The Pakistani Rupee (PKR) slid further against the US Dollar (USD) and posted losses during intraday trade today.
It depreciated by 0.41 percent against the USD and closed at Rs. 236.84 after losing 96 paisas in the interbank market today. The local unit quoted an intra-day low of Rs. 236.875 against the USD during today’s open market session.
The local unit was bearish from the opening bell and was trading at 235.50 at 10:10 AM. By midday, the greenback went as low as 236.675 against the rupee. After 2 PM, the local unit stayed at the 236-237 level against the top foreign currency before the interbank close.
The rupee closed in red against the dollar for the eleventh consecutive day today. The floods have by far overshadowed the revival of the International Monetary Fund’s (IMF) program, while the country is also experiencing political instability which has kept investors on their toes. Moreover, dollar smuggling, an increase in the trade deficit, non-materialization of funds from friendly countries, and a lack of investments have all contributed to the rupee’s decline.
Political unrest has persisted in Pakistan since the ouster of Imran Khan’s government. Despite the passage of months, investors have several reservations about the incumbent government’s policies.
The rupee’s value is falling due to the rising import bill, and experts have doubts whether imposing a ban on the import of non-essential and luxury items would help or make things worse. Official statistics reveal the oil import bill increased by more than 7 percent to $3.30 billion in July-August, up from $3.08 billion in the same months last year. Added to it, the food import bill increased by more than 21 percent in the two months under review, from $1.47 billion in the previous year to $1.78 billion in the current period.
Helpless money changers have warned that the PKR could fall to 250 against the dollar if the Ministry of Finance does not intervene. The government should make an immediate appeal to friendly countries for assistance in order to relieve pressure on the rupee.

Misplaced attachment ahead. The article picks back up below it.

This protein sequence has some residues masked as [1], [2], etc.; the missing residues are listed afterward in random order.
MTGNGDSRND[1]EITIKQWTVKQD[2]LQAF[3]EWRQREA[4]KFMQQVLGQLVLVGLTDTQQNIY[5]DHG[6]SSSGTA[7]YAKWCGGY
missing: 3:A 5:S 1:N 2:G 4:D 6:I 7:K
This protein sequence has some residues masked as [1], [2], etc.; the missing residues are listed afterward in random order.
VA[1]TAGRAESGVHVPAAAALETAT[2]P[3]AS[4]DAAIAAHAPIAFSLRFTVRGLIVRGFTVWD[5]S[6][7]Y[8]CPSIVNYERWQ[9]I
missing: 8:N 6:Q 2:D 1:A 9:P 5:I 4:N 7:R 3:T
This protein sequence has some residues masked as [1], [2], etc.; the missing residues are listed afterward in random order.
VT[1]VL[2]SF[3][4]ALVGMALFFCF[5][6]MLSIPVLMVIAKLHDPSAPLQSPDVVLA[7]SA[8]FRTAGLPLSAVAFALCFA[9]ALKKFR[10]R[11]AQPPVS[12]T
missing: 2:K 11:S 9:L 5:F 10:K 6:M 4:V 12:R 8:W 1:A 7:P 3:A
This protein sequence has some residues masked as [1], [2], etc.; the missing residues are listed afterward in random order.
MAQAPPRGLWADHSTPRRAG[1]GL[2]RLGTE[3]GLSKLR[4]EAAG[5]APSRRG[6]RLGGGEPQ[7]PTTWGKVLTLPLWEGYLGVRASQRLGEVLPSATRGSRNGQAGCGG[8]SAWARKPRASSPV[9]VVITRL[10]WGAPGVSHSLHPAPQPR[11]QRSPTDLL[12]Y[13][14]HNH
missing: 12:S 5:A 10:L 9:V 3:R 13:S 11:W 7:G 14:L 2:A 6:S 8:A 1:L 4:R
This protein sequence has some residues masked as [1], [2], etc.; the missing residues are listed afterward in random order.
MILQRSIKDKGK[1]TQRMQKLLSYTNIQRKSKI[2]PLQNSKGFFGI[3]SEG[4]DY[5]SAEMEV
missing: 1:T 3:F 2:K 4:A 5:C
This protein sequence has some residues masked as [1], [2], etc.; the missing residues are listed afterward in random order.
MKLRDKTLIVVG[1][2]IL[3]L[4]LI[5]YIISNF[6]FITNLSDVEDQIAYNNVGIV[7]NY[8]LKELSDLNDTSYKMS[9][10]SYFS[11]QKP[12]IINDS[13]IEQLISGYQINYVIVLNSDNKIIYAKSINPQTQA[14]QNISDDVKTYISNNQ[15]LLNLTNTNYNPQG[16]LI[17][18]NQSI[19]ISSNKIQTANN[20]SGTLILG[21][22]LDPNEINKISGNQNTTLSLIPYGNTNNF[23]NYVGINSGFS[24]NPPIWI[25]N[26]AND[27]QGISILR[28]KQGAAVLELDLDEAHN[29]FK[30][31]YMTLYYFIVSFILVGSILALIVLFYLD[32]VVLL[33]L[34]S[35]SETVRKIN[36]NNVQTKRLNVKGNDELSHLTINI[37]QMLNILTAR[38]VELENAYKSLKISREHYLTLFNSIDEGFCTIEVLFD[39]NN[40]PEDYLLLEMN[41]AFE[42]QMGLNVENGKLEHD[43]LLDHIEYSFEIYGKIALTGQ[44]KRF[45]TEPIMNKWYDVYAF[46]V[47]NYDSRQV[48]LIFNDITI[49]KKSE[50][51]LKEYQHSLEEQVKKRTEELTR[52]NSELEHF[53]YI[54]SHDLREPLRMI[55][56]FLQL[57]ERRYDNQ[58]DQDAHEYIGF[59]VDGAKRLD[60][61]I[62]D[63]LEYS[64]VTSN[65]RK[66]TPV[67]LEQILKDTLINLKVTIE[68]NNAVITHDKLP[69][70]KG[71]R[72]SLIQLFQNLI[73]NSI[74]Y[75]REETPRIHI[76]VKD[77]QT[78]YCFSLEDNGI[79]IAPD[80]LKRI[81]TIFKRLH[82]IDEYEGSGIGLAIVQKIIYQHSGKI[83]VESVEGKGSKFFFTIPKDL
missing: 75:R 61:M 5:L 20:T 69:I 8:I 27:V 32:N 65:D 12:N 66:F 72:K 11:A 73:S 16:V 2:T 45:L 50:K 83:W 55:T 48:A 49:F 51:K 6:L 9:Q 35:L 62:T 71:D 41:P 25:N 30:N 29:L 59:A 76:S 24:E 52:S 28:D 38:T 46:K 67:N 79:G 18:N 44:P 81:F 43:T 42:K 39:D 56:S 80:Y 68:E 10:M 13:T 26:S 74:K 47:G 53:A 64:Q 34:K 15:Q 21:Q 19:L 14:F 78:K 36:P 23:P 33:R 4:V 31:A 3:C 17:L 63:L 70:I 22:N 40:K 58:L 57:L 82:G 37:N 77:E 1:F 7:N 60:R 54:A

On the banking side, managers are still reluctantly opening letters of credit (LCs) and impeding the manufacturing industry. If the due process for LCs is not streamlined any time soon, the country’s export base could face a real challenge in the shape of a scarcity of raw materials and related problems.
Globally, oil prices were broadly stable on Friday but on course for a weekly downfall on concerns of heavy interest rate hikes expected to restrict global economic growth and fuel demand.
Brent crude was up by 0.22 percent at $91.04 per barrel, while the US West Texas Intermediate (WTI) went down by 0.02 percent to settle at $85.08 per barrel. Both benchmarks are on track for their third weekly loss in a row, aided in part by a strong US dollar, which makes oil more expensive for buyers using other currencies. The dollar index remained close to last week’s high above 110.
Brent and WTI are both down 20 percent in this year’s third quarter, the worst quarterly percentage decline since the start of COVID in the first three months of 2020.
To recall, Both the IMF and the World Bank have warned that the global economy may enter a recession next year. This is bad news for the demand side of the oil market, and it comes just a day after the IEA issued its forecast on oil demand.
The PKR reversed losses against the other major currencies in the interbank market today. It gained 80 paisas against the Canadian Dollar (CAD), Rs. 1.01 against the Australian Dollar (AUD), and Rs. 1.75 against the Pound Sterling (GBP).
Conversely, it lost 25 paisas against the UAE Dirham (AED), 28 paisas against the Saudi Riyal (SAR), and Rs. 1.10 against the Euro (EUR) in today’s interbank currency market.